Courtesy of Claire Fan
Recently, climate change and environmental issues have caused a sense of panic. From threats of the world ending in 50 years to never-ending forest fires, climate change and environmental issues are a constant topic of discussion. Many are always asking what they can do to stop climate change or help the planet, but no one really knows what actions to take. Luckily, Churchill for Climate has started to bring attention to the issue and has provided answers for people looking to help out.
“We are just trying to promote awareness of climate change and help kids find ways to be more environmentally friendly,” Churchill for Climate president junior Claire Fan said.
Each month, the club hosts two meetings to update students on the climate and any issues that might have appeared since the last club meeting. Along with hosting the meetings, the club also runs activities that benefit the environment or bring awareness to climate change.
The first major initiative hosted by the club was the showing of “Racing Extinction” in the WCHS auditorium. The head of Lunchskins, Kirsten Quigley, sponsored the event, invited panel speakers and rented the auditorium for students to watch on their Saturday morning.
“Racing Extinction” is a documentary about the mass extinction that is being caused by humans and everything that is being done to stop it, or at least record it, by scientists, activists and journalists. The goal of showing the film was to show students, in a simple and entertaining form, what is happening to the earth and inspire them to do something to stop it.
“I was only able to go to the movie for a little,” junior class president Maeve McGuire said. “But when I was there, the movie was actually really interesting and scary in a way.”
Another action taken by the club was a waste sort: a way of figuring out what the makeup of most trash items in the schools are. The club hosted two waste sorts, one at WCHS and one at Bells Mill Elementary School.
“We took a bunch of the trash cans and dumped them out, then sorted them into things that were recyclable, just trash or compostable,” Fan said. “We found that around 50 percent of everything we sorted was organic and compostable.”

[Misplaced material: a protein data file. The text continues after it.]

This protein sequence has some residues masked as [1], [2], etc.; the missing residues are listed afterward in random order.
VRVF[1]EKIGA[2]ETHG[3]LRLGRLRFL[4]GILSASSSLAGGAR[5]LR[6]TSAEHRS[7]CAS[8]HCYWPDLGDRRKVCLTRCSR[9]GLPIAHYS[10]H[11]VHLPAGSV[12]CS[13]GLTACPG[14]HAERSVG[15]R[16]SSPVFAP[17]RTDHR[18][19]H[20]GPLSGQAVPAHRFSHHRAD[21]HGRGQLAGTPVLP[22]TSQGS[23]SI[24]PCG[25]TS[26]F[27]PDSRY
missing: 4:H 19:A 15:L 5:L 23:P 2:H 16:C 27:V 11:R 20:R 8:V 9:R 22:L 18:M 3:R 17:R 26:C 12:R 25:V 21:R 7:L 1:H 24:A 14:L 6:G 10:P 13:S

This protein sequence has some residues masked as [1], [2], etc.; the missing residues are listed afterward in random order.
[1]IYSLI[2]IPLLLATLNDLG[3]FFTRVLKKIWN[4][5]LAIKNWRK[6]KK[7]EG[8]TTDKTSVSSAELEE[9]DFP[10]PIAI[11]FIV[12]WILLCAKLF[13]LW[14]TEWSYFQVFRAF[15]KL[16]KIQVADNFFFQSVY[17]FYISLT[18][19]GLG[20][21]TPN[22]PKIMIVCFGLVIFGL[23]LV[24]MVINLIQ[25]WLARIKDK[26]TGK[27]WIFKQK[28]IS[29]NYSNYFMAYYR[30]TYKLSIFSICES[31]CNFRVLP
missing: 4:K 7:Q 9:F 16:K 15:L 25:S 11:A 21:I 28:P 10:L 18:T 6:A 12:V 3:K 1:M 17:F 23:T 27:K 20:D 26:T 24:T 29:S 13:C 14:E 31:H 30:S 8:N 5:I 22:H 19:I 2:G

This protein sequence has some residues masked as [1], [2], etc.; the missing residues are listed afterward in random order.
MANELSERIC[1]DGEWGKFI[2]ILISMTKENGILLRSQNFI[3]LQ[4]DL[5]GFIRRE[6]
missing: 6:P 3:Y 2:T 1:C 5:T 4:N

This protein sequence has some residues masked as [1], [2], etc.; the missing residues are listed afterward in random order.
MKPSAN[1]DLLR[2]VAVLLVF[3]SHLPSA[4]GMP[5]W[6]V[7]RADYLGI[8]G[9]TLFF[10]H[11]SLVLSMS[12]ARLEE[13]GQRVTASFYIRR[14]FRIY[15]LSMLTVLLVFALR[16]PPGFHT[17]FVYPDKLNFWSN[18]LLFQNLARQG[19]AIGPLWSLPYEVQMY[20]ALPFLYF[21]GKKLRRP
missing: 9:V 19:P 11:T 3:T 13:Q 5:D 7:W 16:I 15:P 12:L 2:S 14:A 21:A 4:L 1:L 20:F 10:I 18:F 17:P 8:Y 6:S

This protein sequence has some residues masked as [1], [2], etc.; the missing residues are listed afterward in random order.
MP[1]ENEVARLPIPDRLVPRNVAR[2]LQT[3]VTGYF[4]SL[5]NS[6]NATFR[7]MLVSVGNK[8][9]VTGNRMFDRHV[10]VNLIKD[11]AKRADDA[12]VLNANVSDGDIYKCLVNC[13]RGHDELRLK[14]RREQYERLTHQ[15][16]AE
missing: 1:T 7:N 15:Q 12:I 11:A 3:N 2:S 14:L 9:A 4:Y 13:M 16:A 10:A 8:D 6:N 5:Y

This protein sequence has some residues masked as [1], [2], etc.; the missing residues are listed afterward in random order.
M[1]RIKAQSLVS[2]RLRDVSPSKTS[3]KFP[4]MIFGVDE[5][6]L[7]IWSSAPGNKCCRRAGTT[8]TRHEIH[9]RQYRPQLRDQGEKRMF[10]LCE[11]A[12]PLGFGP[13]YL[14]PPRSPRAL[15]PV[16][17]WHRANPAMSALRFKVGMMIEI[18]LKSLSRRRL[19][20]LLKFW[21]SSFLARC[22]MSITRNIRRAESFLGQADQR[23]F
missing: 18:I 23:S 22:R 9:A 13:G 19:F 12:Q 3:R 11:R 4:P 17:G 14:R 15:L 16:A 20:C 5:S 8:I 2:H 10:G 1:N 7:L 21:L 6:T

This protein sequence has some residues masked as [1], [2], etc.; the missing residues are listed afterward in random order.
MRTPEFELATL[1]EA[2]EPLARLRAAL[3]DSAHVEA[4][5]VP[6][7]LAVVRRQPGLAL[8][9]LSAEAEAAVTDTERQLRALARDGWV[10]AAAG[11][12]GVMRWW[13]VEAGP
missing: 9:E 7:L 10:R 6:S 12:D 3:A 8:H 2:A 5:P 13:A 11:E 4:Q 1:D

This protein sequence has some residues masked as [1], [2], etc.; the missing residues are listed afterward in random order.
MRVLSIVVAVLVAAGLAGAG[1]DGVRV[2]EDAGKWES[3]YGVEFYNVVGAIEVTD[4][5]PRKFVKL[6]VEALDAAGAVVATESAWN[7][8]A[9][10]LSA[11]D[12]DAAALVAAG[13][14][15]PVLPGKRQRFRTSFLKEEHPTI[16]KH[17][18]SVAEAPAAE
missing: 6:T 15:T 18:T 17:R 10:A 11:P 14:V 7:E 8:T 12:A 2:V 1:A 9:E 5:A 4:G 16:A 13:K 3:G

The more compostable items are better, as compostable items are able to disintegrate into natural elements, leaving no toxic material in the soil and thus reducing pollution.
“It was really eye-opening,” McGuire said. “I didn’t realize how so much of the trash students throw out is not actually bad for the environment, they are just being thrown into the wrong places.”
As a way to help students sort their trash better, Churchill for Climate is getting compost bins added to the cafeteria. This way, students can throw out their leftover food and trash in the right bins, and take part in making a simple change.
The last major initiative that the club did was attend the Polar Plunge. The Polar Plunge is an event done all over the country, where donors pledge money for participants to jump into a body of water during the winter to raise awareness for environmental issues. The club brought about 10 students and raised around 3,800 dollars.
“It was actually really fun,” McGuire said. “Most people might be intimidated by how cold it is, but you were only in the water for a few moments, and then you could get a towel and warm up. It was also really rewarding knowing that something so easy to do was making such a difference.”
Overall, Churchill for Climate is making a big impact not only on the community but on the climate. With actions to get a Wellness Day focused on environmental activism and hanging up posters to bring attention to their cause, they are helping WCHS become more environmentally friendly.
“I love being apart of the club,” McGuire said. “It is just really nice to know that whenever I am involved with them, I am doing something to help the planet and be a better person.”